RANGE OF MOTION (ROM)
This will tie into the intensity point I’ll be making later, but if you have to sacrifice range of motion in order to lift more weight, chances are you aren’t ready for that weight yet.
I’m not against partial ROM, but I do think full ROM when you are first starting is important.
Only challenging part of your ROM means you will get stronger in said part. If ever there is a time that requires more ROM the difference in strength might be significant. It is why when people are used to doing a 1/4 squat then attempt more depth, that extra inch can feel like an extra 40kg on the bar.
In my approach I also find that doing full ROM in movements means there isn’t a need to spend 20mins doing mobility/stretching within your sessions (unless clients ask for it or could benefit from implementing some).
SETS x REPS
As a beginner, higher reps will be a good place to start. Less load for higher reps is easier on your body as well as it’ll give you more practice in the movement patterns 3sets of 10reps is 30reps worth of practice, but 2sets of 20 sets is 40reps worth of practice. That said, the load should reflect the rep range.
The main compound lifts you’ll hear 5 reps as a standard, it’s quite a good place to start as it gives you some practice in lifting heavier loads. As you won’t be doing as many reps it’s worth implementing a slower tempo. It gives your muscles more time under tension, your technique tends to be better as it isn’t rushed and I find it makes people more consistent with positioning over time. 3secs down, 2sec pause, quick up works good for most movements.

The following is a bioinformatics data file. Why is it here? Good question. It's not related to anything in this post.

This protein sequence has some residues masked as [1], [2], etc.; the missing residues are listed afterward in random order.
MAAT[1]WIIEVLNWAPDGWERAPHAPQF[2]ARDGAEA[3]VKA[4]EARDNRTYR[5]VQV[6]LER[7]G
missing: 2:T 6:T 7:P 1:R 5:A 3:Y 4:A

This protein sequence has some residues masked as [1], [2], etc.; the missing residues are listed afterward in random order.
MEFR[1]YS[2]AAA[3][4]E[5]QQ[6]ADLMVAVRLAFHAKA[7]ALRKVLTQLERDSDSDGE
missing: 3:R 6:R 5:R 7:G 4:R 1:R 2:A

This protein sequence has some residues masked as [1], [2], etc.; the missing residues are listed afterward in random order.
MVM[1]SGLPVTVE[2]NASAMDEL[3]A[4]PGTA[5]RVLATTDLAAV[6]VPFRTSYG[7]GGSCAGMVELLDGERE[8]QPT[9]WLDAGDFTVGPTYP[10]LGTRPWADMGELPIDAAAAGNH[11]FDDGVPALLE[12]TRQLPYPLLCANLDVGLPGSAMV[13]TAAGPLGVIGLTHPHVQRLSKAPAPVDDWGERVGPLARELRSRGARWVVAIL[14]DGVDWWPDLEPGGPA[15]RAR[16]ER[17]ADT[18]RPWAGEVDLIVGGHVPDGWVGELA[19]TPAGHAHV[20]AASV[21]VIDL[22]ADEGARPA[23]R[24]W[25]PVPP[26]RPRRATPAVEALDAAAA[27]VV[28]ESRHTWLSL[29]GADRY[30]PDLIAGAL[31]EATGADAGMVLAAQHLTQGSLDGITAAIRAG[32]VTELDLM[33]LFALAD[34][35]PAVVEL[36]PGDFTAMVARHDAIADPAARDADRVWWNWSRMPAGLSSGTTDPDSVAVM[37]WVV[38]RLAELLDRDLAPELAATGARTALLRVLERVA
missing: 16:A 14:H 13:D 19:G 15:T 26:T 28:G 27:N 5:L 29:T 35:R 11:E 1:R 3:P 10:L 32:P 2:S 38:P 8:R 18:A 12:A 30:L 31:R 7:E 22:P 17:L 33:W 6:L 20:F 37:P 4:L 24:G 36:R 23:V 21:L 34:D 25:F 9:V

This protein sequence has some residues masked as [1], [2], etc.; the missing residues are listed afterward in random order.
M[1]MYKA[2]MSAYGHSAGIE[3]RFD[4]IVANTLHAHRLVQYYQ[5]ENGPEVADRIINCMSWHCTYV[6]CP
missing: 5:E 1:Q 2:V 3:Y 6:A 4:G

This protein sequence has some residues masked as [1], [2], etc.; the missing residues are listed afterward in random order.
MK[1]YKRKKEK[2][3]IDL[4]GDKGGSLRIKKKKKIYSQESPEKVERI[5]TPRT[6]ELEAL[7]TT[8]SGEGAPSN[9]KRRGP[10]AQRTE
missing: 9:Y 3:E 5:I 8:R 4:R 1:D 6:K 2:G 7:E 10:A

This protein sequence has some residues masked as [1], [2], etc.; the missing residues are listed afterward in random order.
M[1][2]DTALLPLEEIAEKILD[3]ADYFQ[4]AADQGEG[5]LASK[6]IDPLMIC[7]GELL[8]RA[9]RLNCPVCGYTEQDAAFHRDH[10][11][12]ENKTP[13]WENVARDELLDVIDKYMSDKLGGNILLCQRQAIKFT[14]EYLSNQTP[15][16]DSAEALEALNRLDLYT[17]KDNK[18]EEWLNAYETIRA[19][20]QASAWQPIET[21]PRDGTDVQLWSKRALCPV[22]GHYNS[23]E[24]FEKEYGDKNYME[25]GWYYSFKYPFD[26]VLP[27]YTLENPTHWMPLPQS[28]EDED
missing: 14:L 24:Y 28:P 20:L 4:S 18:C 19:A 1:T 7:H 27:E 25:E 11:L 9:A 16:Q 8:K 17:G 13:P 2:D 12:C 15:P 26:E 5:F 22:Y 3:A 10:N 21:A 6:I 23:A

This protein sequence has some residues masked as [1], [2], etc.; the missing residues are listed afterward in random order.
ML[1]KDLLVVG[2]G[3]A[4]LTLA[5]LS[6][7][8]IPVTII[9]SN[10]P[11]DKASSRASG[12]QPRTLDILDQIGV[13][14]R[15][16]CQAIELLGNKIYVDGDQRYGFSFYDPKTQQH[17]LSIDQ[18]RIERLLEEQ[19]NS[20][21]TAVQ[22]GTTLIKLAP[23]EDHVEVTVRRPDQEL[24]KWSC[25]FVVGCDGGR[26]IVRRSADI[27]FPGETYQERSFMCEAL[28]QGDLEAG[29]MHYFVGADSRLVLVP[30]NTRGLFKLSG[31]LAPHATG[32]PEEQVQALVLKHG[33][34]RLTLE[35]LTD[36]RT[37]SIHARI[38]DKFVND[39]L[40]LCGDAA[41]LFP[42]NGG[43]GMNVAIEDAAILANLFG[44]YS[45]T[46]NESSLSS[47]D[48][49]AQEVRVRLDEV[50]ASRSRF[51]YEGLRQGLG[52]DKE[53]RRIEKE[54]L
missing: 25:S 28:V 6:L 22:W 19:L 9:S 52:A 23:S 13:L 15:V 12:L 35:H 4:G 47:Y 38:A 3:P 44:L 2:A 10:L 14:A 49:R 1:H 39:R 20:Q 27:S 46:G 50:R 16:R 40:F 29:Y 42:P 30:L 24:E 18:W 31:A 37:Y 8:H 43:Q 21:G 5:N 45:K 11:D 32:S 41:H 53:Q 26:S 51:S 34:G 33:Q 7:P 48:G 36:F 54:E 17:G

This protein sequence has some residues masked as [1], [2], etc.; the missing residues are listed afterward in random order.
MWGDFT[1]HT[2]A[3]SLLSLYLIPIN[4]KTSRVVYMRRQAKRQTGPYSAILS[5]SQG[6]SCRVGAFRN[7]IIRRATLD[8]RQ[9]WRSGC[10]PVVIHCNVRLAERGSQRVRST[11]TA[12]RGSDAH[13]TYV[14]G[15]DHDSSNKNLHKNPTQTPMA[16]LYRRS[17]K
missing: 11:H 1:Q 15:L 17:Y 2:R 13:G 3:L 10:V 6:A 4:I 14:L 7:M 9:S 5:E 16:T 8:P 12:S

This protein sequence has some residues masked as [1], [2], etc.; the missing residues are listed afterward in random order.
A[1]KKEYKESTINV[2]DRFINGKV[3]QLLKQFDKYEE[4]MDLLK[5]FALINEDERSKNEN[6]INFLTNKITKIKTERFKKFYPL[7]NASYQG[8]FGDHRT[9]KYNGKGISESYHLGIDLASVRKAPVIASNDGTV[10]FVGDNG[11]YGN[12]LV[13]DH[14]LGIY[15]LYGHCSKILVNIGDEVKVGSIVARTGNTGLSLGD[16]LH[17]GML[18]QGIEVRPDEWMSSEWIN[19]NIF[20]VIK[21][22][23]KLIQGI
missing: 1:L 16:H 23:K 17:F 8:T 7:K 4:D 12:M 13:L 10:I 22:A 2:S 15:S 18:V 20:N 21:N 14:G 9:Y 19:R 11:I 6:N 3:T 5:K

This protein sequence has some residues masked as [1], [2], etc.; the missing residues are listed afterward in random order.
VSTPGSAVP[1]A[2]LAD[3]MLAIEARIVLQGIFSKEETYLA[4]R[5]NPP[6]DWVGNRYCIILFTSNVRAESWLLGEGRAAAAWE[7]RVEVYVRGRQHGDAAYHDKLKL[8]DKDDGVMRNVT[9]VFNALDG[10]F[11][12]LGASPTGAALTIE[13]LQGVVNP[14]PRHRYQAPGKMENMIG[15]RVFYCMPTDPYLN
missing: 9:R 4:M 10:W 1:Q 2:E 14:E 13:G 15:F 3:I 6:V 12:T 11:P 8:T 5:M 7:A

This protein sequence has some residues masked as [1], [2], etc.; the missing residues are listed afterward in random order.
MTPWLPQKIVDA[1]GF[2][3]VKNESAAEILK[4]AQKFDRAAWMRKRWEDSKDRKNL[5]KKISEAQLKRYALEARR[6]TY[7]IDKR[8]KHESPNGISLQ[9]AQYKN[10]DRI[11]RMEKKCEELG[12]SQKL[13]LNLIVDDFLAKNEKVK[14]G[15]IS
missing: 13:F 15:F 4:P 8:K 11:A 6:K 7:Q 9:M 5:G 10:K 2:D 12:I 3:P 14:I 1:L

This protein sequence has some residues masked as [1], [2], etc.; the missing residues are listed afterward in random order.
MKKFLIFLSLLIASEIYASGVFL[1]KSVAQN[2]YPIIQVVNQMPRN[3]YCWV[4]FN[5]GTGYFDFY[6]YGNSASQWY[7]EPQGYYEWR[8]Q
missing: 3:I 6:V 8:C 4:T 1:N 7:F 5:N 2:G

Warm up sets around 60seconds, working sets of compound movements/variations anything between 2-4mins depending on intensity, bodyweight & accessories around 1.5-2.5mins depending on intensity.
In short, start by picking a variation you are comfortable doing. If I was to work with someone who has never barbell squatted in a session we’d do a box squat, barbell box squat and then barbell squat. Most of the time we’d cover this in the first few minutes of the session with the client squatting proficiently but if you wanted to do smaller jumps to match your confidence here is what I’d recommend for squatting…
Box Squat, Goblet Box Squat, Goblet Squat, Barbell Box Squat, Barbell Squat.
So how this may look in a day might be…
Warm up w. 60secs rest
Single Leg RDLs 3x15per side
Walking Lunges 3x15per side
Main Lift w. 2-4mins rest
Tempo Barbell Back Squats 3x5
Accessories w. 1.5-2.5mins rest
1.Dumbbell RDLs 3x8-12
2a.Rear Foot Elevated Split Squats 3x8-12
2b.45° Hip Extensions 3x8-12
3.Sled Drags 3x30m
This is something that a lot of people tend to fall short on. I’m not saying everything should be to failure but it’s quite common for people to hit the rep number and stop before getting to any fatigue. It is why having a rep range can be quite useful to push the extra reps out. If you hit the top end of the rep range, maybe it’s time to increase the difficulty of the exercise. And on the other end, if you are barely making the lower end of the rep range, maybe the weight you have chosen is too much for now.
Push yourself, make yourself feel like you have accomplished something in your session. This is one of those good habits I talked about earlier. A lot of the beginners I have worked with feel so much more sure of themselves and confident in their own abilities at the end of their first session, all based on how hard they worked, you’ve got this.
So in summary, start with the basics and don’t be afraid to ask for help.